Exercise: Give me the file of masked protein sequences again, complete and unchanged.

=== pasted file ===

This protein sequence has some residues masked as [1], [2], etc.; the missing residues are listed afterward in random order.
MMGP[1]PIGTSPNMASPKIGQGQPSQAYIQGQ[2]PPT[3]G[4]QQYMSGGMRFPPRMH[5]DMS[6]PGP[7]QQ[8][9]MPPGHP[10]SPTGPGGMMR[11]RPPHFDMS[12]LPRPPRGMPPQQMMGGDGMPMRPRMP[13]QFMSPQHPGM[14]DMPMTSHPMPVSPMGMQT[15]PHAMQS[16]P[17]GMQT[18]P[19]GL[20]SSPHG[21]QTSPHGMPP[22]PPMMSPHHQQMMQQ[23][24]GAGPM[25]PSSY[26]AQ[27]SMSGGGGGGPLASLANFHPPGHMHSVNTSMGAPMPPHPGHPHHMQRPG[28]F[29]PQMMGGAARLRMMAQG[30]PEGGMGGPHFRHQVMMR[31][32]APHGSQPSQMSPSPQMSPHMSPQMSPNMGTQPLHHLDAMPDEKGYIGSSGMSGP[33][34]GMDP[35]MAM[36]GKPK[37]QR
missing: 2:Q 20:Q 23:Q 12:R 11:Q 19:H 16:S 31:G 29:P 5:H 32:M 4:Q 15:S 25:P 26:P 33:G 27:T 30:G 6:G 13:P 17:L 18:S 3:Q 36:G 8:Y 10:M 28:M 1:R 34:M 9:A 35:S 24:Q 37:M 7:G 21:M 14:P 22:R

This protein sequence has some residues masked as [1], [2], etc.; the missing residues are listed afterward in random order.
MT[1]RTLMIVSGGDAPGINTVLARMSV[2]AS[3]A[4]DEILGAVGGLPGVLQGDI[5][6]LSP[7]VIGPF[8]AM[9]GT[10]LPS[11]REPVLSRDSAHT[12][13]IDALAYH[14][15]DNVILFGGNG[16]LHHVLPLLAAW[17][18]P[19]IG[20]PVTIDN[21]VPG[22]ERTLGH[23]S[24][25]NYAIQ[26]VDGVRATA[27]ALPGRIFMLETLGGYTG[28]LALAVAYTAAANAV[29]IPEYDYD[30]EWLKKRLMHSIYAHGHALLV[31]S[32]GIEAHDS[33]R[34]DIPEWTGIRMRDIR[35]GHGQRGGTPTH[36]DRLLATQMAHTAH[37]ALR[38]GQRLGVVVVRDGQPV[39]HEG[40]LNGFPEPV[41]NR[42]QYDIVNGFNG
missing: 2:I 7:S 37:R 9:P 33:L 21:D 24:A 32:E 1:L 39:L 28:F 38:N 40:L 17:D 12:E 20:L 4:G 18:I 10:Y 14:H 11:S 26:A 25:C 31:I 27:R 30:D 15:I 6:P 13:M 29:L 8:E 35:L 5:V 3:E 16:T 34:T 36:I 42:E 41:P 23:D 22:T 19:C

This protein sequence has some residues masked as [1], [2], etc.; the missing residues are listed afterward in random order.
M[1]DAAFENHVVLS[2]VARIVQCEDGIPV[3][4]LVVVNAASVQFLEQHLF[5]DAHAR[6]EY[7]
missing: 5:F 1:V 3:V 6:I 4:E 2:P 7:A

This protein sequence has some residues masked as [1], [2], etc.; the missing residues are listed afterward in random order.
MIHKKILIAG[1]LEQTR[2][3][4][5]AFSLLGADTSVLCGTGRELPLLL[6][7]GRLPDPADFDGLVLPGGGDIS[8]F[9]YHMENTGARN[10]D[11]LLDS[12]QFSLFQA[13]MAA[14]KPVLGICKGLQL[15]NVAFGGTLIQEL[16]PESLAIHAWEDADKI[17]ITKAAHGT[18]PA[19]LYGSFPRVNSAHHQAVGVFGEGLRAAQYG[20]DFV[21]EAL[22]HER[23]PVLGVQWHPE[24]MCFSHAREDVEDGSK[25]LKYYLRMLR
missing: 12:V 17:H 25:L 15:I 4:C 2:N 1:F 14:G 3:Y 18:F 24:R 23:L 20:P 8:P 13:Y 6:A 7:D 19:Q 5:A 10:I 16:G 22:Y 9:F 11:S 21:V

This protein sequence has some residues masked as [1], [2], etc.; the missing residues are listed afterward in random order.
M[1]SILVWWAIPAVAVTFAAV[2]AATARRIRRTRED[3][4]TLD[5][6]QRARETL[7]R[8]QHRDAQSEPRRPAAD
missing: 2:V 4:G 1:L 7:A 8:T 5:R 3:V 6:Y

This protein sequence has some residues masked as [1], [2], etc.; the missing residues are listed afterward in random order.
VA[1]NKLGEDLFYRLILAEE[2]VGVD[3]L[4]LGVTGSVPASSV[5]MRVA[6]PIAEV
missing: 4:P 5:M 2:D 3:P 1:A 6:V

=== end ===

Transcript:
This protein sequence has some residues masked as [1], [2], etc.; the missing residues are listed afterward in random order.
MMGP[1]PIGTSPNMASPKIGQGQPSQAYIQGQ[2]PPT[3]G[4]QQYMSGGMRFPPRMH[5]DMS[6]PGP[7]QQ[8][9]MPPGHP[10]SPTGPGGMMR[11]RPPHFDMS[12]LPRPPRGMPPQQMMGGDGMPMRPRMP[13]QFMSPQHPGM[14]DMPMTSHPMPVSPMGMQT[15]PHAMQS[16]P[17]GMQT[18]P[19]GL[20]SSPHG[21]QTSPHGMPP[22]PPMMSPHHQQMMQQ[23][24]GAGPM[25]PSSY[26]AQ[27]SMSGGGGGGPLASLANFHPPGHMHSVNTSMGAPMPPHPGHPHHMQRPG[28]F[29]PQMMGGAARLRMMAQG[30]PEGGMGGPHFRHQVMMR[31][32]APHGSQPSQMSPSPQMSPHMSPQMSPNMGTQPLHHLDAMPDEKGYIGSSGMSGP[33][34]GMDP[35]MAM[36]GKPK[37]QR
missing: 2:Q 20:Q 23:Q 12:R 11:Q 19:H 16:S 31:G 29:P 5:H 32:M 4:Q 15:S 25:P 26:P 33:G 27:T 30:G 6:G 13:P 17:L 18:S 3:Q 36:G 8:Y 10:M 28:M 1:R 34:M 9:A 35:S 24:Q 37:M 7:G 21:M 14:P 22:R

This protein sequence has some residues masked as [1], [2], etc.; the missing residues are listed afterward in random order.
MT[1]RTLMIVSGGDAPGINTVLARMSV[2]AS[3]A[4]DEILGAVGGLPGVLQGDI[5][6]LSP[7]VIGPF[8]AM[9]GT[10]LPS[11]REPVLSRDSAHT[12][13]IDALAYH[14][15]DNVILFGGNG[16]LHHVLPLLAAW[17][18]P[19]IG[20]PVTIDN[21]VPG[22]ERTLGH[23]S[24][25]NYAIQ[26]VDGVRATA[27]ALPGRIFMLETLGGYTG[28]LALAVAYTAAANAV[29]IPEYDYD[30]EWLKKRLMHSIYAHGHALLV[31]S[32]GIEAHDS[33]R[34]DIPEWTGIRMRDIR[35]GHGQRGGTPTH[36]DRLLATQMAHTAH[37]ALR[38]GQRLGVVVVRDGQPV[39]HEG[40]LNGFPEPV[41]NR[42]QYDIVNGFNG
missing: 2:I 7:S 37:R 9:P 33:L 21:D 24:A 32:E 1:L 39:L 28:F 38:N 40:L 17:D 12:E 20:L 4:G 18:I 10:Y 14:H 11:S 26:A 25:C 31:I 27:R 30:D 15:I 6:P 13:M 29:L 8:E 35:L 5:V 3:E 16:T 34:T 36:I 42:E 41:P 23:D 22:T 19:C

This protein sequence has some residues masked as [1], [2], etc.; the missing residues are listed afterward in random order.
M[1]DAAFENHVVLS[2]VARIVQCEDGIPV[3][4]LVVVNAASVQFLEQHLF[5]DAHAR[6]EY[7]
missing: 5:F 1:V 3:V 6:I 4:E 2:P 7:A

This protein sequence has some residues masked as [1], [2], etc.; the missing residues are listed afterward in random order.
MIHKKILIAG[1]LEQTR[2][3][4][5]AFSLLGADTSVLCGTGRELPLLL[6][7]GRLPDPADFDGLVLPGGGDIS[8]F[9]YHMENTGARN[10]D[11]LLDS[12]QFSLFQA[13]MAA[14]KPVLGICKGLQL[15]NVAFGGTLIQEL[16]PESLAIHAWEDADKI[17]ITKAAHGT[18]PA[19]LYGSFPRVNSAHHQAVGVFGEGLRAAQYG[20]DFV[21]EAL[22]HER[23]PVLGVQWHPE[24]MCFSHAREDVEDGSK[25]LKYYLRMLR
missing: 12:V 17:H 25:L 15:I 4:C 2:N 1:F 14:G 3:Y 18:F 24:R 23:L 20:P 8:P 13:Y 6:A 7:D 19:Q 5:A 10:I 16:G 22:Y 9:F 11:S 21:V

This protein sequence has some residues masked as [1], [2], etc.; the missing residues are listed afterward in random order.
M[1]SILVWWAIPAVAVTFAAV[2]AATARRIRRTRED[3][4]TLD[5][6]QRARETL[7]R[8]QHRDAQSEPRRPAAD
missing: 2:V 4:G 1:L 7:A 8:T 5:R 3:V 6:Y

This protein sequence has some residues masked as [1], [2], etc.; the missing residues are listed afterward in random order.
VA[1]NKLGEDLFYRLILAEE[2]VGVD[3]L[4]LGVTGSVPASSV[5]MRVA[6]PIAEV
missing: 4:P 5:M 2:D 3:P 1:A 6:V